In terms of perceived susceptibility, our multivariate analysis did not reveal that these items were significantly associated with willingness to accept training. Direct comparison with other studies was not possible as no data was presented in a similar presentation. However, Whitford et. al. found that Irish type 2 diabetes patients who worried about their children developing diabetes were more likely to speak to their family members about their risk of diabetes [OR 4.37 (95% CI: 1.75, 10.92)] .
Regarding perceived benefits, patients who agreed that speaking to their offspring would help them to prevent type 2 diabetes, were four times more likely to be willing to accept training compared to those who disagreed [Adj. OR 4.34 (95%: 1.07, 17.73)]. This is consistent with the study by Whitford et. al. which showed that patients who exhibited an increased appreciation of the benefits of speaking to their offspring were more likely to have engaged in preventive behaviours . Perceived benefit is reflected as the individual’s estimate of a likelihood that a given action will achieve a specific goal . However, in the context of preventing diabetes, the challenge would be to educate those who do not appreciate the importance of speaking to their offspring.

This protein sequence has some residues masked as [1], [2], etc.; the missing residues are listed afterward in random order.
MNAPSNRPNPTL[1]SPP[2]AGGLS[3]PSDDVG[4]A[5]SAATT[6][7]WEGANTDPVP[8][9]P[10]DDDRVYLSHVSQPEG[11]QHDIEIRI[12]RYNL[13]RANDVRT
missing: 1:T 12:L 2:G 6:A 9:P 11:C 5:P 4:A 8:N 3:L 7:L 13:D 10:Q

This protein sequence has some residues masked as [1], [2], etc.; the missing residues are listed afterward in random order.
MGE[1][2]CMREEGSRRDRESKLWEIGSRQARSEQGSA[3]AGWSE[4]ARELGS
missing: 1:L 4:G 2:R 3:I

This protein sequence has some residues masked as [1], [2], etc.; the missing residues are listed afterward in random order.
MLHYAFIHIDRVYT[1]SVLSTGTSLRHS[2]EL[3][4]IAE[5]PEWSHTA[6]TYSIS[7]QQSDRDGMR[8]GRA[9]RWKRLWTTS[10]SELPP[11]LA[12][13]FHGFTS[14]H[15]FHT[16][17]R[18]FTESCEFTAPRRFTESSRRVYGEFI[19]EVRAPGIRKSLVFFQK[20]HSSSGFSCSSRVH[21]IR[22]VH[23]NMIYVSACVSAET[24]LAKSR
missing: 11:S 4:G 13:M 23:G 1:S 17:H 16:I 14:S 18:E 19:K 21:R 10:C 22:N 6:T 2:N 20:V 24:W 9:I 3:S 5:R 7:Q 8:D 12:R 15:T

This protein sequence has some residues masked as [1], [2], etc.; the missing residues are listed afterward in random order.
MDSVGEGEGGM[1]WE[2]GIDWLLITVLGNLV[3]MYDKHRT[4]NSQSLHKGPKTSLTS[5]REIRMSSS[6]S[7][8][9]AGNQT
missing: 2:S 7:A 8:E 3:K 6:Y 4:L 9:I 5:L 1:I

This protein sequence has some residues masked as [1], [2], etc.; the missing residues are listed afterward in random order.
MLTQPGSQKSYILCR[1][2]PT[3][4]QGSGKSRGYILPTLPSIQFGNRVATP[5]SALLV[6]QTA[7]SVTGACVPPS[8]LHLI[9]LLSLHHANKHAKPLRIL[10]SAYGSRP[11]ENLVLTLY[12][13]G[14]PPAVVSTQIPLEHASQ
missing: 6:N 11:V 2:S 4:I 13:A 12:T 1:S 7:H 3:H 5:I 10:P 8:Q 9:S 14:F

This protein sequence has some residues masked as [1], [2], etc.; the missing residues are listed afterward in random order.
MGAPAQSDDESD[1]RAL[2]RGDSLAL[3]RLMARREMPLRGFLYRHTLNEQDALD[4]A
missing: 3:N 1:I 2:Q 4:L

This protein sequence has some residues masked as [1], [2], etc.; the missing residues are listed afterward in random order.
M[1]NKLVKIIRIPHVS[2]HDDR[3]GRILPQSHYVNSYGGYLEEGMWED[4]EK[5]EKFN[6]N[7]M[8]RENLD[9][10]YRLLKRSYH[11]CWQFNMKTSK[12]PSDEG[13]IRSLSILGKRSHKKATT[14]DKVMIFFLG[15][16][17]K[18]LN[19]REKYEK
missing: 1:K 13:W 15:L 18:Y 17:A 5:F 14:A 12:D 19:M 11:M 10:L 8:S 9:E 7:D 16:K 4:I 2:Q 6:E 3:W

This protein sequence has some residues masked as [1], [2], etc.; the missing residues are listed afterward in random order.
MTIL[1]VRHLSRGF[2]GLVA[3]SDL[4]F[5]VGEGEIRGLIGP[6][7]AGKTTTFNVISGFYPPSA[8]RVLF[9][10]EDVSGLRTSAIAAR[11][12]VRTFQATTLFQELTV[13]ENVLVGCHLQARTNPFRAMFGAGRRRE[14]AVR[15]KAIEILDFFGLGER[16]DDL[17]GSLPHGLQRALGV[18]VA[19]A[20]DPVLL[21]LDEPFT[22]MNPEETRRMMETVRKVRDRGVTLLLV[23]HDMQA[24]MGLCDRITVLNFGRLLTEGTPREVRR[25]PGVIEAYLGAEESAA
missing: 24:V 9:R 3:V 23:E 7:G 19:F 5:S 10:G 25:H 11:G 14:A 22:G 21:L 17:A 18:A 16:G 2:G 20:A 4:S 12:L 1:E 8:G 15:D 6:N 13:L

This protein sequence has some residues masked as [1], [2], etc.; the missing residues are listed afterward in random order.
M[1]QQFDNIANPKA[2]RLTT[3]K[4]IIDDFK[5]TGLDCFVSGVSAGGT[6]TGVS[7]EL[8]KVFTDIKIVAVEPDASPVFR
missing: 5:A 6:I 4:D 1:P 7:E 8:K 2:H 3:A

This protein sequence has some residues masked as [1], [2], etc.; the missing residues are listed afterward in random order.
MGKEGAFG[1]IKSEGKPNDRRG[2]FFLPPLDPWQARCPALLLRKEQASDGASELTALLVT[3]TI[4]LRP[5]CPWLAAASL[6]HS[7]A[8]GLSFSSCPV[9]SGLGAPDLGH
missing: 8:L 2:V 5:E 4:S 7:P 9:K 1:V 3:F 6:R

In terms of perceived barriers, patients who were neutral with the statements ‘I do not have much contact with my offspring’ [Adj. OR: 0.31 (95% CI: 0.12, 0.810] and ‘my offspring are not open to advice from me’ [Adj. OR: 0.63 (95% CI: 0.31, 0.84], were more likely to be willing to accept training compared to those who agreed with the negative statements. This is comparable to a study by Becker et. al. which found that ‘perceived barriers’ construct of the HBM to be the most powerful construct across various preventive health study designs and behaviour . However, our findings are unique as patients who were neutral with the statements on communication with their offspring are more likely to be willing to accept training.
Our study therefore suggests that emphasizing HBM parameters when consulting type 2 diabetes patients in the clinical setting may lead to an increased willingness to accept training to initiate discussion with their offspring.
Strengths and limitations of the study